I have a PUPPY MANNERS class starting tonight — and I’m thrilled! It’s always exciting and makes me very happy when folks don’t put off formal training with a young puppy. They grow up so fast and you never get back those first impressionable months.
A puppy is “pre-programmed” to eagerly accept new experiences between about 7 and 16 weeks. That’s the age where, in the wild, the pups would first emerge from the den to meet and bond with their social unit — the pack. After that age, a more cautious phase sets in to discourage the growing pups from wandering too far afield and bonding with members of other packs, or prey animals. Domestic dogs have the same built-in learning periods as those in the wild. So, our best time to teach Toby to accept people, dogs, other animals, and new places and situations is while he is still in that early formative period – less than 4 months old!
Too many times, we bring a puppy home and either because of busy schedules or fear of infection for that pup just starting vaccinations, Toby scarcely leaves home again until months have gone by. He’s never exposed to new people, dogs or even other places – except the Vet! And a trip to the Vet is scary! So, it’s really no wonder that, at 6 or 8 months, Toby starts showing fear and/or aggression towards a lot of people and places his adopters really want him to like and accept. Poor Toby was never introduced to them when it would make the best impression, so now teaching him will be much more difficult!
This is similar to language acquisition in humans. A child’s developing brain swiftly makes new connections and assimilates words, grammar and syntax without even trying. An adult’s brain can’t do that, and we learn language much more slowly and with a lot more effort! There’s no going back to that more plastic brain just because we’d like to. We’re dealing with hard-wiring. Can’t just load up the newest software! And neither can a “teenaged” puppy. Toby has learned that his home and those few people in it are his pack and territory and everyone else and all places outside that are “other” and not to be trusted.
You see, if you’re not FORMALLY training the puppy — Toby’s learning anyway! We can’t put Toby on hold until we’ve got enough time to teach him. Babies pick up whatever their environment presents, because their little brains are BIG sponges. It’s not a matter of teaching Toby or not, just if we want to be in conscious control of what he’s learning or are content to leave it all to chance.
Another reason to get puppies into formal training ASAP is that a young dog is so eager to please! Baby Toby probably drives his new family crazy following them and constantly getting underfoot –because he’s trying so hard to be noticed and loved. This attention-seeking drive of a puppy is beyond price! At that young age they will do ANYTHING to get our attention and approval! And he’s probably doing a lot of very annoying things trying to get it, too! So substitute lessons, make him EARN that attention, and the limits of Toby’s learning is the limits of our time to teach and ability to explain what we want!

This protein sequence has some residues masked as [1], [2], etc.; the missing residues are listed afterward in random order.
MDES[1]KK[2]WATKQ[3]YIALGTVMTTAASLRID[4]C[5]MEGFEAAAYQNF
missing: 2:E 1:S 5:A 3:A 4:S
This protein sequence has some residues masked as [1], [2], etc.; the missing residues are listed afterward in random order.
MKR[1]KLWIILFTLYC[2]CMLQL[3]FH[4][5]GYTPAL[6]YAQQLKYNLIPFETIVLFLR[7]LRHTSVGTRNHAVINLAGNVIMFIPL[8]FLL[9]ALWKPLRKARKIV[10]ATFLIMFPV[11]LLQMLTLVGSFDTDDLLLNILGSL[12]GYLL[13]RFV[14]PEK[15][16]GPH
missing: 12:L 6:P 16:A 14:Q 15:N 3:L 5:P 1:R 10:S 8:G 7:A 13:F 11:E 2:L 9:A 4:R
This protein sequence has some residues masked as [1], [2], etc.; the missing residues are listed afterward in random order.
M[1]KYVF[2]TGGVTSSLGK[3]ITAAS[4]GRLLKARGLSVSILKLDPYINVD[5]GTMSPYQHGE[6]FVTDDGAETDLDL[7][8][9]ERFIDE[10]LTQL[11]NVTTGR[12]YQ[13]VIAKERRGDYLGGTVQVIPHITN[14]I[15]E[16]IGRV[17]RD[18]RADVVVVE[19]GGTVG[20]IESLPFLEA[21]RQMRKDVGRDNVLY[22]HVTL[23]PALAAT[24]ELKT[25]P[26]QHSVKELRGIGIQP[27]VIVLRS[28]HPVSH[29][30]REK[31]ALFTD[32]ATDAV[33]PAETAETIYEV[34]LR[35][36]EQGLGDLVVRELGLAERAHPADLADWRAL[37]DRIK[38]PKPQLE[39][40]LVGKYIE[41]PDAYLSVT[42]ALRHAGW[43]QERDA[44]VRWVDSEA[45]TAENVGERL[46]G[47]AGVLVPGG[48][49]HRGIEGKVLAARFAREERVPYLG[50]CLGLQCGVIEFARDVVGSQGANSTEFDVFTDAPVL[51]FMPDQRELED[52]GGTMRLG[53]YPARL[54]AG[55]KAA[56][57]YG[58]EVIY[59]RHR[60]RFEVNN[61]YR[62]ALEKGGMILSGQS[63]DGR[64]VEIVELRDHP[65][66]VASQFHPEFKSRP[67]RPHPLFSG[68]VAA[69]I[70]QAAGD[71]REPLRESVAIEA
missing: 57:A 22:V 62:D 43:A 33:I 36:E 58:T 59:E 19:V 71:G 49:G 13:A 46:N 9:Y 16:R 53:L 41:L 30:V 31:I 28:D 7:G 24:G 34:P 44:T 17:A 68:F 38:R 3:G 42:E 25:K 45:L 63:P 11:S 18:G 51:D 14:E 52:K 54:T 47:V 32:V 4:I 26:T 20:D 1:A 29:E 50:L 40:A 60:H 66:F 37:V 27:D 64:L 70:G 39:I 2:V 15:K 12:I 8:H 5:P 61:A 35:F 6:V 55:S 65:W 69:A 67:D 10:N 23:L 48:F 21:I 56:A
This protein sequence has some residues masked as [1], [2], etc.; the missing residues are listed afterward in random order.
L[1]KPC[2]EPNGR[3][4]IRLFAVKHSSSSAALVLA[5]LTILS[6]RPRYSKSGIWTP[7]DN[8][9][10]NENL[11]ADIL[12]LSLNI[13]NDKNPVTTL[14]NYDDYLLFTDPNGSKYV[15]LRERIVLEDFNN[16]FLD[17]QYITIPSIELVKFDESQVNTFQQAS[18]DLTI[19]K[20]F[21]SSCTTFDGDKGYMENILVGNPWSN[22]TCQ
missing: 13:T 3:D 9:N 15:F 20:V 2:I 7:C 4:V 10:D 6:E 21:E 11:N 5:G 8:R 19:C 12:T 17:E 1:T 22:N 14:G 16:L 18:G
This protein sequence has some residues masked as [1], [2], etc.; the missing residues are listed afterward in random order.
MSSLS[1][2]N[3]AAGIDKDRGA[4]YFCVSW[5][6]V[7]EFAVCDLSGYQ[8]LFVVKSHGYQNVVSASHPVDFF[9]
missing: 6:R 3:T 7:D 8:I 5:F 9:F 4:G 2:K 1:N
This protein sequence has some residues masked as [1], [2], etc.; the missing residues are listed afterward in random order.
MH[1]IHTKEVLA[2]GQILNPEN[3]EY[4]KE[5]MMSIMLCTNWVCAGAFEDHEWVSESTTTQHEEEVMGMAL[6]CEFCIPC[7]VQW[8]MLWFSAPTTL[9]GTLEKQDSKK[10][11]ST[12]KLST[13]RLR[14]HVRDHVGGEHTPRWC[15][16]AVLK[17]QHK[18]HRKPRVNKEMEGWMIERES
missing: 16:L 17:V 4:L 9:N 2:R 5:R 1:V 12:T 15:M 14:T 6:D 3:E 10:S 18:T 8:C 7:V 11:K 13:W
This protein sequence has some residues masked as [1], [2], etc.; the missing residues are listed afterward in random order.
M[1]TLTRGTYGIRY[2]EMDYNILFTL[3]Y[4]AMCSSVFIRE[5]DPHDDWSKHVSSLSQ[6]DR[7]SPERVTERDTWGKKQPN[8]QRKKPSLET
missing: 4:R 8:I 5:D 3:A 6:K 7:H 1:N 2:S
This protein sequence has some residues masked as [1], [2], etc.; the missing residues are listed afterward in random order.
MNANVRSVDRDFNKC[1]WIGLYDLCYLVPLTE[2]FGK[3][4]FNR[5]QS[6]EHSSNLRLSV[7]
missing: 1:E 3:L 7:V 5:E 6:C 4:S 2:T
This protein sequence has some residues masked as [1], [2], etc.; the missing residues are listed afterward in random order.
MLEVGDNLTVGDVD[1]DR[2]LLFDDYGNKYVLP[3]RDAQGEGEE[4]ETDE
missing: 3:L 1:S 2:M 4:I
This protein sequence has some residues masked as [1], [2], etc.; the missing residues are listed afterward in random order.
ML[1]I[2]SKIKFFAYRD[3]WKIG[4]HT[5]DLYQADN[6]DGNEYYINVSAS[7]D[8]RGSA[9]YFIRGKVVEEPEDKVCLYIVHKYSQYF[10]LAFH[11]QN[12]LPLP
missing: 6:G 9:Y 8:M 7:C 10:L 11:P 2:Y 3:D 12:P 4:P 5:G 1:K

Recall? Ha! Try getting far enough away to call Toby to you! Praise that pup every time he wanders your way, called or not. Never call him over for “bad” things like clipping nails or getting a bath, or punishment, and Toby will zip to your side every time you say his name! Play recall games consistently before the pup is 4 months old and you’re forming a HABIT of returning to you. Early habits are very hard to erase, and Toby won’t even try!
Walking on leash? Puppies are FOLLOWERS! Introduce Toby slowly and gently with lots of treats and praise to his collar and leash. Instead of dragging him around when he hesitates, pretend to RUN AWAY calling his name and let Toby chase you! Then PRAISE him when he catches up! That’s all good leash-manners are – following the leader!
Don’t wait until your dog becomes a teenager to start training! Just like in humans, doggie teenagers are learning to become independent and are not so intent upon following or gaining our approval. If we’ve carefully taught Toby good habits while he was a baby, it won’t take much to keep him “in practice” as he’s growing up, or to build on those early lessons. If we’ve put off the training, all is not lost. Old dogs (and “teenaged” dogs) most certainly can learn new tricks! However, Toby will never so readily, so easily, so joyfully pick up any instruction, nor work so hard to learn — just to please us.